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This Tutorial is intended to illustrate and summarize mechanical cooling systems that are commonly used in buildings.

The following information is adapted from a Life Cycle Cost study conducted for the Florida Department of Education. The Tutorial outlines various mechanical cooling system types that are used in schools throughout the State of Florida which are representative of the predominant system types used nationally. System descriptions, images, schematic diagrams, first cost estimates, operating cost estimates and qualitative observations are included when applicable. Due to the Florida climate, mechanical cooling is the largest consumer of energy in schools and second only to electrical lighting in some commercial applications subsequently contributing significantly to operating costs. Furthermore, the inherent humidity in the sub-tropical climate and the requirement for adequate fresh air to be delivered to spaces requires sophisticated equipment and strategies of implementation to achieve comfort and good indoor air quality (IAQ). Other factors such as system space requirements; mechanical system noise generated; cooling equipment noise impacting adjacent neighborhoods; rebates from electrical utilities for off-peak cooling; and the deleterious effects of excessive humidity on health, building finishes and equipment such as computers are important considerations that relate to mechanical system selection, design and operation in a hot & humid climate. Additionally, in rural areas, the availability of repair parts and factory trained repair personnel are typically limited and the use of complex systems in these areas may have long down times and increased repair costs. GENERAL DESCRIPTION OF MECHANICAL SYSTEMS AND COMFORT FACTORS Elements that make up mechanical systems range from train car size chillers to sophisticated energy savings devices, from pipe insulation to digital controllers and computerized monitoring systems. This section attempts to appropriately include and discuss these elements and review the types of systems that are typically use in school buildings and other commercial applications in Florida. Table 3.2 below provides a tabulated organization of the many elements that contribute to a complete mechanical Heating Ventilating and Air Conditioning (HVAC) system. In the following sections, specific systems are referred to by a general description and will comprise the elements listed in Table 3-2. In most cases, the systems included below will provide heating, cooling and ventilating with exceptions noted. The Florida Department of Education has published information on educational facilities in Florida. The report includes a study of 108 facilities (36 facilities in 1992, 33 facilities in 1996 and 39 facilities in 1997). Figures 3-1 through 3-3 illustrate summaries of the mechanical systems. These figures show the breakdown of mechanical system types with respect to air distribution heat generation and cooling. Based on this survey, central chiller plant systems with electrical heating and variable air volume (VAV) air-side distribution are the most prevalent systems. Figure 3-1 shows the percentage of refrigeration generating equipment used in the schools responding to the survey. The majority (79%) of the schools report using central systems. This could be with air-cooled or water-cooled chillers which was not clear from the survey. No split systems were reported. In actual visits to schools conducted as part of the research, the team did observe split systems in use. Interviews with Mechanical Engineers that design cooling systems in Florida indicated split systems are being installed in some schools. Figure 3-2 shows the break down of air distribution systems in the schools surveyed. Variable air volume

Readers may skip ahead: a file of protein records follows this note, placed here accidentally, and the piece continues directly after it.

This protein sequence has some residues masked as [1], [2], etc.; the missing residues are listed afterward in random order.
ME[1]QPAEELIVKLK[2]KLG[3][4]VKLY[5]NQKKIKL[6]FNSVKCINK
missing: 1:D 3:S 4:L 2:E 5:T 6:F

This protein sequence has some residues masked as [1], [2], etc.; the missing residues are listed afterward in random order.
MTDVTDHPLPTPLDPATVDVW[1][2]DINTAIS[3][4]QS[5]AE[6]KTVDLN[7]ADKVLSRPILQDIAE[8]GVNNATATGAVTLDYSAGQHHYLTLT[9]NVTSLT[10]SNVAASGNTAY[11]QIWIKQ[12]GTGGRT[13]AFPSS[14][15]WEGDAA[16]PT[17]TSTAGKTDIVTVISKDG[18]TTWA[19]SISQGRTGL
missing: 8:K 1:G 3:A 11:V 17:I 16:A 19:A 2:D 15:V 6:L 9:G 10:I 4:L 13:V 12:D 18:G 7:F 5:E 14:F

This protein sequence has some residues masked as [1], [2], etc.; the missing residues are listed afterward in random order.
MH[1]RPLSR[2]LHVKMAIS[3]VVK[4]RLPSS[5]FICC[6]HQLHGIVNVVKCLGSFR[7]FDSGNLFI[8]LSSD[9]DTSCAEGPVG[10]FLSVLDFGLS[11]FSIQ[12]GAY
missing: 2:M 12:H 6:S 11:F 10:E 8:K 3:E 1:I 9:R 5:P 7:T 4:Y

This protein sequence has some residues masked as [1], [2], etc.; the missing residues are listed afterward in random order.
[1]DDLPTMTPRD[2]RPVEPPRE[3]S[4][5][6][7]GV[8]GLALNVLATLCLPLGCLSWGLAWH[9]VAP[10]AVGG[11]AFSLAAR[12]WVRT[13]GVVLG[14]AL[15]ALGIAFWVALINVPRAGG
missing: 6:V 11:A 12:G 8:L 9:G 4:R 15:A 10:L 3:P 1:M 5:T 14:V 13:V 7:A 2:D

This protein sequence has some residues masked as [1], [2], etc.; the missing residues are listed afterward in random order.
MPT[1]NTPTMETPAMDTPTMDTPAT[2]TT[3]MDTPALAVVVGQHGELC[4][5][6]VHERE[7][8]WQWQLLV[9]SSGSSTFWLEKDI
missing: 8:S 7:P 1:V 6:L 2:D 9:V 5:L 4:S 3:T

(VAV) systems are the most commonly used (60%). The 19% air handling units may or may not serve a VAV distribution system. This issue is unclear in the survey results. The popularity of the VAV air delivery